Connecting the future
Mr Haake, kitting out a thousand roofs with solar panels in one single project can’t be something that happens very often in the German housing sector, right?
That’s true, but we set ourselves the goal of ensuring decentralised energy supply for our portfolio. This allows us to get locally sourced green energy straight to our buildings’ residents. And we didn’t want to do it by halves. Why? Because it’s an important issue. The fact remains that a significant proportion of Germany’s energy consumption is in the housing sector. At the same time, there’s the target to make housing stock climate-neutral by 2050.
Deutsche Wohnen could just buy green energy and supply it to its tenants, though, couldn’t it?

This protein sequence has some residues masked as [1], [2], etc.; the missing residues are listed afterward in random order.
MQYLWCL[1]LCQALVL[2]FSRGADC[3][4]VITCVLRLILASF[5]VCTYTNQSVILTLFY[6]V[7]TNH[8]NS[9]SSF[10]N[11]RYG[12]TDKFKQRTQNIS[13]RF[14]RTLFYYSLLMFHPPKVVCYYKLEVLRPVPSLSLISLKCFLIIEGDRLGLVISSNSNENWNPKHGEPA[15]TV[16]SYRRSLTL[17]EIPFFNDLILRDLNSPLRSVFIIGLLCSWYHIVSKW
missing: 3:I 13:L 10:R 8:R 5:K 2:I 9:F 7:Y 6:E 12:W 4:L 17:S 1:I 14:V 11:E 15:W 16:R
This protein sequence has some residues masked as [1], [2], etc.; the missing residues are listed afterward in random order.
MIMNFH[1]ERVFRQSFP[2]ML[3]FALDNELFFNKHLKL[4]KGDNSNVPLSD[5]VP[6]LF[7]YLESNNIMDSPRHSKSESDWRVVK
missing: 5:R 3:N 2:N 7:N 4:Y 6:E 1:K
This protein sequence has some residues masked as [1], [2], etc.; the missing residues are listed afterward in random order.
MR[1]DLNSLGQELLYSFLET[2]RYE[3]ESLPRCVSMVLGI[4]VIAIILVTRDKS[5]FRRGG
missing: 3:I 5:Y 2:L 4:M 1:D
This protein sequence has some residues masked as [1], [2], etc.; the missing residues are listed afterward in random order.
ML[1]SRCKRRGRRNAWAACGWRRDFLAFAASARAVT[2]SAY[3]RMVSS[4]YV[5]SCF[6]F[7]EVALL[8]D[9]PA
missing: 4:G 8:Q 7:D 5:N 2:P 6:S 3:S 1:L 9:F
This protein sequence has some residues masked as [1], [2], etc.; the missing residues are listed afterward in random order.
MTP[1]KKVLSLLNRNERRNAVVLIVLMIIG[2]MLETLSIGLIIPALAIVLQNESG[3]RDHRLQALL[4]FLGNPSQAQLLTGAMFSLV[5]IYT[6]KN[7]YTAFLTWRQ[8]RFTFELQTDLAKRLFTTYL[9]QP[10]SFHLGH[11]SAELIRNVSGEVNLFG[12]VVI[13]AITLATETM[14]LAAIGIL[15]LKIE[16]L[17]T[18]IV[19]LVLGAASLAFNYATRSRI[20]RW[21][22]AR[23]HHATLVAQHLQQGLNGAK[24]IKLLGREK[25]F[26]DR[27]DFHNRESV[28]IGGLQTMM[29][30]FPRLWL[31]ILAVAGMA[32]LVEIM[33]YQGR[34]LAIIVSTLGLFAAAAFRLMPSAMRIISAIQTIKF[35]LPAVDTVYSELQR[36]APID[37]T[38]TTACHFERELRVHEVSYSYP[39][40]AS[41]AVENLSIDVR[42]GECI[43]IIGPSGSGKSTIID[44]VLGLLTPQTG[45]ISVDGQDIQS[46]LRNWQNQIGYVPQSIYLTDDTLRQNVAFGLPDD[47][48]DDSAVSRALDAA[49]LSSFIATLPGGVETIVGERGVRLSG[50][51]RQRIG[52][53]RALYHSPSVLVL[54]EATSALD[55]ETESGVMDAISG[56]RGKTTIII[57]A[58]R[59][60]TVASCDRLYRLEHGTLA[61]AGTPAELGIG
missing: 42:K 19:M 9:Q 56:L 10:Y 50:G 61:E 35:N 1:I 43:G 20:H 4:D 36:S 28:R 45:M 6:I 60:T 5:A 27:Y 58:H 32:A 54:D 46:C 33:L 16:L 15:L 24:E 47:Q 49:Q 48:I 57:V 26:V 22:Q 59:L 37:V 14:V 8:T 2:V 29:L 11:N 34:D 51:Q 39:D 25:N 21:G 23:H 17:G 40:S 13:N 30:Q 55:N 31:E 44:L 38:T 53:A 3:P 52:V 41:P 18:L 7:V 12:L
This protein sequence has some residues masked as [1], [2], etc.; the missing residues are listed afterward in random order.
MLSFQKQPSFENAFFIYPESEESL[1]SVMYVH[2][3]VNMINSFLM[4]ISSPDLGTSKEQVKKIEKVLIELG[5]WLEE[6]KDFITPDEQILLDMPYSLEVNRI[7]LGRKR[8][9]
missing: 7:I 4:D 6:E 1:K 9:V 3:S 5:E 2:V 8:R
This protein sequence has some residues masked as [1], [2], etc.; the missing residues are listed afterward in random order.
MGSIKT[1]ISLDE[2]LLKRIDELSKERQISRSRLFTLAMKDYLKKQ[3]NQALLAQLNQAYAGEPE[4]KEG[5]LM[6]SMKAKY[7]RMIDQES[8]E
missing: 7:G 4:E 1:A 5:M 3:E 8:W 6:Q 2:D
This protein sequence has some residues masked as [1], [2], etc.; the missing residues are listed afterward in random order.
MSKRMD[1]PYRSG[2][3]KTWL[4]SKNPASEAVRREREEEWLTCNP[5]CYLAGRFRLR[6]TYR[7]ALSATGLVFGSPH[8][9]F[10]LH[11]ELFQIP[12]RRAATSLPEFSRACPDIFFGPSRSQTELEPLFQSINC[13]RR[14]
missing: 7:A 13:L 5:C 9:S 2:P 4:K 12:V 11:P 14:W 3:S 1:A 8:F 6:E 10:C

It’s much better to generate the energy you need in buildings right there where it’s needed and not to transport it over long routes. This helps protect resources and ease the burden on electricity networks.
How much carbon dioxide will the 1,000 panels save across Germany?
Small solar panel facilities with a top performance of 38 kilowatts peak (kWp) already save around 14 tonnes of CO2 per year through decentralised energy production. That means we can save 14,000 tonnes of CO2 per year through all our panels. For comparison: to offset a tonne of CO2 per year, you would have to plant around 80 trees.
How much is Deutsche Wohnen investing in this project?
We estimate costs of around EUR 50 million for the solar panels. At the same time as we expand solar panels, we also have plans for major expansion of e-vehicle charging infrastructure in Deutsche Wohnen’s residential neighbourhoods. Two thousand charge points across Germany are planned. With this project, we’re making a major statement about the mobility transition in cities. We’re investing around another EUR 25 million in this scheme.